Eucabeth Odhiambo, Shippensburg University associate professor of education, introduced her debut novel, which examines the impact of HIV/AIDS in Kenya and how it inspired her during the writing process Thursday evening in SU’s Old Main Chapel.
Her novel, titled “Auma’s Long Run,” tells the story of a young girl living in Kenya whose village is suddenly plagued by HIV/AIDS. Auma has the dream of becoming a track star, and is presented the opportunity to attend a high school where she can pursue her dream.
Once her father becomes ill, she is confronted with the decision of leaving her village for more hopeful opportunities or staying to take care of her family.
Odhiambo was born and raised in Kenya in a Christian home where she was the third of nine children. While attending school, Odhiambo was exposed to literature and poetry that would later inspire her to write her first novel.
“My father was an editor, critic and reader,” Odhiambo said.
Although the novel is fiction, much of the story is based off of her own experiences. One of her first encounters of someone with HIV/AIDS was her uncle who eventually died from the disease.
Kenyan doctors believed Odhiambo’s uncle had died from an illness called “chira,” which Odhiambo said is caused by not following cultural practices.
No one had heard of AIDS at the time, but Odhiambo said AIDS was to blame for her uncle’s death. Even now, chira is still publically declared as the cause of his death.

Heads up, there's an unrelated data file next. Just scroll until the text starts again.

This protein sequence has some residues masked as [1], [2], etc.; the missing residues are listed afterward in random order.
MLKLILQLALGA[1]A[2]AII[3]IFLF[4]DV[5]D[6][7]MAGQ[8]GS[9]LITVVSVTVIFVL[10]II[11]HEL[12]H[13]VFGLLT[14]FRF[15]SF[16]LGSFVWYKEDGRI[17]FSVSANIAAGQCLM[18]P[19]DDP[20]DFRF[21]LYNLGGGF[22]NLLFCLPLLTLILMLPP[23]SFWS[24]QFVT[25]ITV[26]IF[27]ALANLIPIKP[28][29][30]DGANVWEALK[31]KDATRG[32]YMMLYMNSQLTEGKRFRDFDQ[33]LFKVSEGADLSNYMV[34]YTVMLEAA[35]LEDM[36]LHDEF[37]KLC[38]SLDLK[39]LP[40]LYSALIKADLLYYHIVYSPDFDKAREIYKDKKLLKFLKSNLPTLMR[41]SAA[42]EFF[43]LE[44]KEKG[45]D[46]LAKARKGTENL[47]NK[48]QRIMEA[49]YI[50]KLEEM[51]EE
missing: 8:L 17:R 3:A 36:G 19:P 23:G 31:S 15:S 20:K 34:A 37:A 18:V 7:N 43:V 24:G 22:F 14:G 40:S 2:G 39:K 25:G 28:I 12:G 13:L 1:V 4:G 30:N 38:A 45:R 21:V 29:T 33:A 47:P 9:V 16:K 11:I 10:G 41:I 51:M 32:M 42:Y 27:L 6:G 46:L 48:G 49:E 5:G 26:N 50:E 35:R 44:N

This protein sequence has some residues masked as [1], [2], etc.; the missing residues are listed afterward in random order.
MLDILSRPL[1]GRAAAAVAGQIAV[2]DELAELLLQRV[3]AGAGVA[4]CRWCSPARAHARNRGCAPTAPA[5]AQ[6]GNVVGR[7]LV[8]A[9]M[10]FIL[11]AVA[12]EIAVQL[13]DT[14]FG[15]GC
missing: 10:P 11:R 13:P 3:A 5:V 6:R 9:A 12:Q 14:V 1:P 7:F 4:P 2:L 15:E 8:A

Odhiambo believes, for the most part, women are the victims of HIV/AIDS. Often, men went away for work where they would have extramarital affairs and get infected, according to Odhiambo. In the book, Auma’s mother contracts AIDS.
“Yet, she was just being a good wife. I write about Auma’s frustration that adults are not answering her questions. She wonders if they even have answers,” Odhiambo said.
While writing the book, Odhiambo was mainly inspired by her own studies conducted in Kenya. She studied the day-to-day life of people, and was surprised by the lack of knowledge on how to prevent HIV/AIDS. By writing her book, she wanted to inform people and heighten global awareness.
“My goal is to share the deep personal experiences of people impacted by HIV/AIDS,” she said.
She believes that people can better understand people’s experiences by broadening their view of the world. Her novel allows readers to relate to her character and learn skills such as problem solving, how to deal with loss and sacrifice and resilience and hard work.
“At the point I decided to write, the story was waiting to be written. I had experienced the story in many ways,” she said.
She is currently working on her second book which is about an immigrant girl who is trying to find her place in the U.S.
“Auma’s Long Run” is now available to the public and can be purchased on Amazon.